A generally superior approach for all parties, we believe, is a commitment to research, analysis, debate, and dialogue. The University needs to provide many opportunities to help its community grapple with the difficult moral issues of the time. This is especially important for higher education communities which traditionally value reasoned argument so highly. It should also be clear that this commitment to persuasion also involves the willingness to be open to persuasion. Rather than rejecting student concerns or belittling the importance of an issue, transforming a protest into an educational opportunity for students, faculty, staff, and administrators alike can have far-reaching positive effects. This might be done by structuring study groups to examine the problem or even by proposing new classes to look at the issue. Even if a solution does not result from this process, considerable learning is likely to take place and the parties may develop more respect for the other side and a better understanding of why this is a more difficult issue than it originally appeared to be.

Use of Constructive Mobilization: Also important for student protest groups is a clear distinction between destructive escalation and constructive mobilization of interest on an issue. Advocacy groups must be able to mobilize supporters and stimulate public interest in and support for their cause. Unfortunately, this is often done using destructive escalation which unfairly characterizes the positions and actions of opponents as dangerous, unjustified, and requiring immediate opposition. Disinformation and inflammatory sound-bites are common. In political terms, this is commonly referred to as "negative campaigning".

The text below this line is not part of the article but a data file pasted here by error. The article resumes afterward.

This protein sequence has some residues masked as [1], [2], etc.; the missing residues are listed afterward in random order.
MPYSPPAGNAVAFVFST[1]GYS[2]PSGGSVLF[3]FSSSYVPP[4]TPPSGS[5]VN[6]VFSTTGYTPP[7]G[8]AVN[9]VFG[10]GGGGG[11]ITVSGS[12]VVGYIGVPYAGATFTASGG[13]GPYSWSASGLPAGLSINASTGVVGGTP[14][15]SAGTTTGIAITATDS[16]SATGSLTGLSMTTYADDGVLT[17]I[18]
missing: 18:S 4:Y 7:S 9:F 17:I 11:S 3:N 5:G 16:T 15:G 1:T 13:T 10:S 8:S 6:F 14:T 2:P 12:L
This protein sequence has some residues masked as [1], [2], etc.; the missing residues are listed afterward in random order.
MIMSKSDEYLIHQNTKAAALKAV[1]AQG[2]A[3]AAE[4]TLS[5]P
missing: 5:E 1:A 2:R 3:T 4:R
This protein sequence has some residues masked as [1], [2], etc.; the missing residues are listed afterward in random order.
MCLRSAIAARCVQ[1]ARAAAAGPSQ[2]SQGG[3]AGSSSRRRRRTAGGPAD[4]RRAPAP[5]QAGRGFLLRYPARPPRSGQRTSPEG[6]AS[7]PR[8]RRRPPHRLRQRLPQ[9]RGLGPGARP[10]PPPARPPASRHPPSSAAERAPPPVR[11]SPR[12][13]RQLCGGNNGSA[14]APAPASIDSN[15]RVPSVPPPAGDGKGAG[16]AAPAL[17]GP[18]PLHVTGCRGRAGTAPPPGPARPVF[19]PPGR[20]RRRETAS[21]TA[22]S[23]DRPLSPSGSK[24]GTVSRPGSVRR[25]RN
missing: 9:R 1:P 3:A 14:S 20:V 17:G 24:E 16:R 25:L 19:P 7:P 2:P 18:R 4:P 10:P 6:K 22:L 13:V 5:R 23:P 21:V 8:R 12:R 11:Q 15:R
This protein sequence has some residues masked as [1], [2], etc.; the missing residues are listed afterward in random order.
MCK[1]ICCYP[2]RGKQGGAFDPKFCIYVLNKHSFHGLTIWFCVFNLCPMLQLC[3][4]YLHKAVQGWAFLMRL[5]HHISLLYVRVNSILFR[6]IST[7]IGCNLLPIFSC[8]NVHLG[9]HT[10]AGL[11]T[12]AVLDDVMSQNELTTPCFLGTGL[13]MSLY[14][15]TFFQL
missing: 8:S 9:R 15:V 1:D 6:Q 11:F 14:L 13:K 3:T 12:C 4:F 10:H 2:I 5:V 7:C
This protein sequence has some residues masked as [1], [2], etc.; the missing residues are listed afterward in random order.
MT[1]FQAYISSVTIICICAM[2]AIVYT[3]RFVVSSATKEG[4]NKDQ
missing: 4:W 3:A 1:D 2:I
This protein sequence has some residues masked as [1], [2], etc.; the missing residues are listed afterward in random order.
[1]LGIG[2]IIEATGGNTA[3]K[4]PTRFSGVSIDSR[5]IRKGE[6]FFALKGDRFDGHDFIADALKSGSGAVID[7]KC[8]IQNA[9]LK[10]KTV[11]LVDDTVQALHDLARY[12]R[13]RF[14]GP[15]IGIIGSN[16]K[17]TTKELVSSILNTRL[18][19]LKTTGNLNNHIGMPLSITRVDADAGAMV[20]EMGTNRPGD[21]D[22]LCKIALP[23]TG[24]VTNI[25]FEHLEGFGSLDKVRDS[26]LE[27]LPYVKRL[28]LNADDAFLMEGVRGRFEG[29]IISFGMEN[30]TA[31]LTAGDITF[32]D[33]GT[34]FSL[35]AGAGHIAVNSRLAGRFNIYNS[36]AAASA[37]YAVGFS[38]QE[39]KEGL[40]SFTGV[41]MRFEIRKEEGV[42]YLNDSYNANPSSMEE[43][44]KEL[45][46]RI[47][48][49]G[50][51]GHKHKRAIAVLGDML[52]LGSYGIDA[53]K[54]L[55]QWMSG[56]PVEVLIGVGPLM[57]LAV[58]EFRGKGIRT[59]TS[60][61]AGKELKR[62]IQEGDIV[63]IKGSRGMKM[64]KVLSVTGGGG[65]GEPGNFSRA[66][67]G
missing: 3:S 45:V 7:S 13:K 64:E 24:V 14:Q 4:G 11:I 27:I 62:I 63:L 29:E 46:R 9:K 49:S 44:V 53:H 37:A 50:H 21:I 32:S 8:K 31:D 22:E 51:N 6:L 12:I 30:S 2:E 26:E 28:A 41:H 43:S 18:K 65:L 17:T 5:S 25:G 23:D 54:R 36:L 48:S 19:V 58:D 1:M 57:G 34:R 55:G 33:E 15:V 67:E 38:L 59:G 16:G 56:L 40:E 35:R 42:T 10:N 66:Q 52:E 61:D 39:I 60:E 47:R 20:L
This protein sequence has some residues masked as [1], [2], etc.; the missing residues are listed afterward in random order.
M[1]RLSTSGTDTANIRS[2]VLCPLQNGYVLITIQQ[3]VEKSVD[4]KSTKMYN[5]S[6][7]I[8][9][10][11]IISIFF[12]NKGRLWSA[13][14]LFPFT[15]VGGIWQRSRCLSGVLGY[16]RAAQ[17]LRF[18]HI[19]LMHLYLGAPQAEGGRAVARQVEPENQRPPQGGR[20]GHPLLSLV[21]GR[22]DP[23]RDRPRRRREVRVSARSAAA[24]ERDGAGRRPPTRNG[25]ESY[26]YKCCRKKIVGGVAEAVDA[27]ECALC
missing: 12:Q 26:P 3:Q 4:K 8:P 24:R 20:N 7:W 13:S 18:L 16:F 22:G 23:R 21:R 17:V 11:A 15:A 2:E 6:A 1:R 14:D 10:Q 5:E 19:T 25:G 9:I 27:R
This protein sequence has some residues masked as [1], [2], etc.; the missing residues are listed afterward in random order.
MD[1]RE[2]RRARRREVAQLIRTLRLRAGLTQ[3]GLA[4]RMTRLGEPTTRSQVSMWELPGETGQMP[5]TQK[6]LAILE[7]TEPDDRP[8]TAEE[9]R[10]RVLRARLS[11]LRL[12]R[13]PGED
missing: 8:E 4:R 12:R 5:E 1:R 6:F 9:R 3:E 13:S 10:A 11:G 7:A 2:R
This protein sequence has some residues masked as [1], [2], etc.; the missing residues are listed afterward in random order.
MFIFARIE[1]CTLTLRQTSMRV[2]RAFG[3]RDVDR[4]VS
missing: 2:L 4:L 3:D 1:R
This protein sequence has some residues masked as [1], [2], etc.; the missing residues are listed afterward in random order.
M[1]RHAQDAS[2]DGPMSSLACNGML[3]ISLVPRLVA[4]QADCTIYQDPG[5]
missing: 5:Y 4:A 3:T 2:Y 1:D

Far more beneficial is a commitment by all the parties to abandon destructive escalation tactics in favor of "positive campaigning" and constructive mobilization. (Although university administrators seldom use such overtly negative tactics, they sometimes make disparaging remarks in private which may be "leaked" or overheard and made public. In addition, just by making the pronouncement that they will agree to address the issue in a positive way, without resorting to negative or misleading advertising, they put pressure on the student group to do the same.)

For the protest group, such tactics can still include demonstrations and other actions designed to force the university administration to address the tough issues and confront injustice. Still, this needs to be done in ways which are truthful and leave open opportunities for debate and a mutual reappraisal of positions. Also required is a commitment to oppose personal attacks, avoid the destruction of private or public property, and repudiate all acts of violence. (This helps advocates as well as their targets, as violence usually diminishes a group's credibility significantly.)